[rfc-i] Use of unicode

Iljitsch van Beijnum iljitsch at muada.com
Tue Apr 24 12:51:33 PDT 2012


On 24 Apr 2012, at 21:31 , Andrew Sullivan wrote:

>> Non-Latin characters on the other hand are just random drawings to
>> the people unfamiliar with the script in question;

> With all due respect, that's sort of an overblown oversimplification
> of the internationalization problems.

Except for a small exposure to ancient Greek all the languages I'm familiar with use the Latin script. So I don't know what the problems are that people using non-Latin scripts have. (Although Dutch uses some non-essential stuff that wasn't always available on computers until the advent of Unicode and even that can be annoying.)

But the perspective of someone who doesn't know any other scripts than Latin is an important one, as there are a few billion people like that on this world. And most people are unfamiliar with most scripts, so even though a Chinese speaker knows Chinese, she probably doesn't know Arabic, so the problem of seeing characters that you don't understand well enough to be able to type them or even recognize conclusively is universal.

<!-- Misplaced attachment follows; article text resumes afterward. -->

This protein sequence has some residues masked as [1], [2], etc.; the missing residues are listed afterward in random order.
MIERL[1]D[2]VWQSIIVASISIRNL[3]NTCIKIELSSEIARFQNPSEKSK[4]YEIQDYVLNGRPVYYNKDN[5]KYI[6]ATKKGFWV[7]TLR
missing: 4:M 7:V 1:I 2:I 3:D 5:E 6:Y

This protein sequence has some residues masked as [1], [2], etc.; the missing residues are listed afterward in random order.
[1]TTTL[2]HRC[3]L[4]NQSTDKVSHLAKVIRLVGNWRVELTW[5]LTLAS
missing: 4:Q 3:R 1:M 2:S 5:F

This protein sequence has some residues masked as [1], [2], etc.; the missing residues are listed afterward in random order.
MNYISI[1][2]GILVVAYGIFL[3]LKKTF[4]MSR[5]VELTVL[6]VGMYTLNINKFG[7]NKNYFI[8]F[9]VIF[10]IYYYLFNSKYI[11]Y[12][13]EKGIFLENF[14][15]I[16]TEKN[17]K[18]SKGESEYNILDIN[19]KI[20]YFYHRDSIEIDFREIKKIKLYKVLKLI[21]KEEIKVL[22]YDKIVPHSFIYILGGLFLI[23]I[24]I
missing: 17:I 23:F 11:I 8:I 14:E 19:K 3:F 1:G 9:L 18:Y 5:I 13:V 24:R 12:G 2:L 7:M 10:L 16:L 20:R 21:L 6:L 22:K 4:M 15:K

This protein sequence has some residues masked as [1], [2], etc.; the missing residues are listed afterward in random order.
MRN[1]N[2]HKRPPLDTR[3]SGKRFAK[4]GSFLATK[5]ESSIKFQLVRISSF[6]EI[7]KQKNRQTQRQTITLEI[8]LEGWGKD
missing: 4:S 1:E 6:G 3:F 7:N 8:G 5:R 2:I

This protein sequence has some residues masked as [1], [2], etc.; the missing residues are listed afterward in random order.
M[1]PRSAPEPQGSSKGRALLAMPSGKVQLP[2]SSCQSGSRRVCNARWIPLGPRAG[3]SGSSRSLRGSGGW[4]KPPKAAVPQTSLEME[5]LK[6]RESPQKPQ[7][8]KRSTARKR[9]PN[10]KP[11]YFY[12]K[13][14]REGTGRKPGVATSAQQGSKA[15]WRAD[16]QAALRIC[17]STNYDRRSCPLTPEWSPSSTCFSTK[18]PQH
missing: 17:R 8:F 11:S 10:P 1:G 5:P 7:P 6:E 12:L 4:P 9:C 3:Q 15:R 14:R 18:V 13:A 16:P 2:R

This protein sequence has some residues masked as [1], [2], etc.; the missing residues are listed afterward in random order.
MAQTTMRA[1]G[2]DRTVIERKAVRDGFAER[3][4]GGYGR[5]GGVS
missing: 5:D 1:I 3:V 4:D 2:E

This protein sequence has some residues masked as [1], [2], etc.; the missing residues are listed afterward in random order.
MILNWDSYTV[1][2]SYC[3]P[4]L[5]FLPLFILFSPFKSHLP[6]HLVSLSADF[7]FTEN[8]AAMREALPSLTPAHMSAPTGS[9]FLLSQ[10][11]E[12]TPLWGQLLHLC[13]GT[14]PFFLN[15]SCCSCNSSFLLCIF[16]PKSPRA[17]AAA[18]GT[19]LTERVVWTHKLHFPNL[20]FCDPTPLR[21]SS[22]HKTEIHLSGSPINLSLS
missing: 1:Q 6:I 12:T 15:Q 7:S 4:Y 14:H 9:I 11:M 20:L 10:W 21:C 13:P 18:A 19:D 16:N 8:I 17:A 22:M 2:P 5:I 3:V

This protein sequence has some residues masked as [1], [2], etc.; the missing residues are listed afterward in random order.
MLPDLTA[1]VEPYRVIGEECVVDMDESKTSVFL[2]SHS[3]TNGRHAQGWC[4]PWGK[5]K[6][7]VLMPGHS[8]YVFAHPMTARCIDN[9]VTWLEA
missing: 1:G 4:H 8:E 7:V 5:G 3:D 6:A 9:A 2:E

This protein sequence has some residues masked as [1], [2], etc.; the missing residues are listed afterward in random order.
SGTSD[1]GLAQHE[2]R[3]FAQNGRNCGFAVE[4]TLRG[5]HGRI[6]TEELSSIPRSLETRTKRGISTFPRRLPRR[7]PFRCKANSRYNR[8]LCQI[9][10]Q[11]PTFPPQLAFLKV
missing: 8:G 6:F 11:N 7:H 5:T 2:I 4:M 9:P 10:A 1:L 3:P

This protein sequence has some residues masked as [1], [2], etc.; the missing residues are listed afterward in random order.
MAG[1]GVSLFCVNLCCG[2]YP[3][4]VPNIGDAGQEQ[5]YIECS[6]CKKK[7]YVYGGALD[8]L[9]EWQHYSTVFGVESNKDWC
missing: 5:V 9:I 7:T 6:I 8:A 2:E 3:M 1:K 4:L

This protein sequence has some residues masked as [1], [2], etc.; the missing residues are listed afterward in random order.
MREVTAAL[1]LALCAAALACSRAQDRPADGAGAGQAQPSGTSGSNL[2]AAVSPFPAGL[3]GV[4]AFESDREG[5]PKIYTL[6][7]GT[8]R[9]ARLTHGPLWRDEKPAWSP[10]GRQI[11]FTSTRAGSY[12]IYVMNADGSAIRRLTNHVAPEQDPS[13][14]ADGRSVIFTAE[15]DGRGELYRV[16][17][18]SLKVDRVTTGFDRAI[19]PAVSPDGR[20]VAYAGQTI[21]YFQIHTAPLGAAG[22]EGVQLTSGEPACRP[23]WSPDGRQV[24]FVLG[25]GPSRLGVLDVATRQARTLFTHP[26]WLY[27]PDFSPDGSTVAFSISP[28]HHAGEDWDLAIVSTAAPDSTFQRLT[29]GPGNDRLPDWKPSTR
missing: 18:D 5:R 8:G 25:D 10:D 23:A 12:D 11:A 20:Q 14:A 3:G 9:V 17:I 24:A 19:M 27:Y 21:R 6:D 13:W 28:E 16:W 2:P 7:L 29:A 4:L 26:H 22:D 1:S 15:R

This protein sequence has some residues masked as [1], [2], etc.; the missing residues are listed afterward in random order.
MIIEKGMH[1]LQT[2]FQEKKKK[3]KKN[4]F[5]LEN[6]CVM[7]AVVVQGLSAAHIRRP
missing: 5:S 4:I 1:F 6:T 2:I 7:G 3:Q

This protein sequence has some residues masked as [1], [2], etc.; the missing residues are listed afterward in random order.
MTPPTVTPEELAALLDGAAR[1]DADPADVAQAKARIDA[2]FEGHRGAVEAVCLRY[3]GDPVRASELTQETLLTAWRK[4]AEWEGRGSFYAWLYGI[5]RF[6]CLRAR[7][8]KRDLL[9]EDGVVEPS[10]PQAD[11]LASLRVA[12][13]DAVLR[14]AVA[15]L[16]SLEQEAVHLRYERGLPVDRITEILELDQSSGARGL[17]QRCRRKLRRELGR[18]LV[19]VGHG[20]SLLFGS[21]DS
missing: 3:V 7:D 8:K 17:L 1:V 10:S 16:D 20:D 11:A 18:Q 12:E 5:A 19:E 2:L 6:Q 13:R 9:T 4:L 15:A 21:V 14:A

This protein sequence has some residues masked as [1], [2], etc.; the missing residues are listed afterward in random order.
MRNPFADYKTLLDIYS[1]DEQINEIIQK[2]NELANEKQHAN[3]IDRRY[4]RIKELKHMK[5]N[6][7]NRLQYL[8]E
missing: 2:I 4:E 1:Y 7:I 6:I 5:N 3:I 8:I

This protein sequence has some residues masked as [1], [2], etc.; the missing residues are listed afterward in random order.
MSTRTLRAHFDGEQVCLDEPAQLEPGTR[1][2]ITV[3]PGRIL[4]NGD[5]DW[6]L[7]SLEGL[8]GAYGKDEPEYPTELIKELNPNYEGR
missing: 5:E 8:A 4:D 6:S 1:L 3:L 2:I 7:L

>> That's not the point. The point is that the stripping of these
>> characters must leave the RFC in a usable state, hence proving that
>> the characters weren't essential.

> That's just begging the question.  First of all, you have provided no
> evidence at all that stripping the non-ASCII characters "must leave
> the RFC in a usable state".

That's because it's an assertion.

I'm operating under the assumption that requiring the ability to recognize non-Latin characters in order to be able to implement an RFC makes such an RFC unimplementable for many people.

> If, as a matter of fact, one needs the
> characters for some purpose (for example, to illustrate the difference
> between two characters),

How is the difference in visual appearance between two characters relevant? We deal with protocols running on computers (using the term slightly loosely). Those recognize characters by their code points, which can be represented in ASCII.

Of course I'm not opposed to such examples where they make sense, but a visual evaluation of characters can never be part of the normative protocol description because I don't see how it can be sufficiently precise. So it has to be a supporting example with normative language expressed in regular Latin script text.

> If your argument in response is that you need to be able to do
> something with the document over your impossibly slow link from
> super-secret place

That was just an example to show how you could lose non-ASCII characters in practice, it's immaterial to the rest of the discussion.


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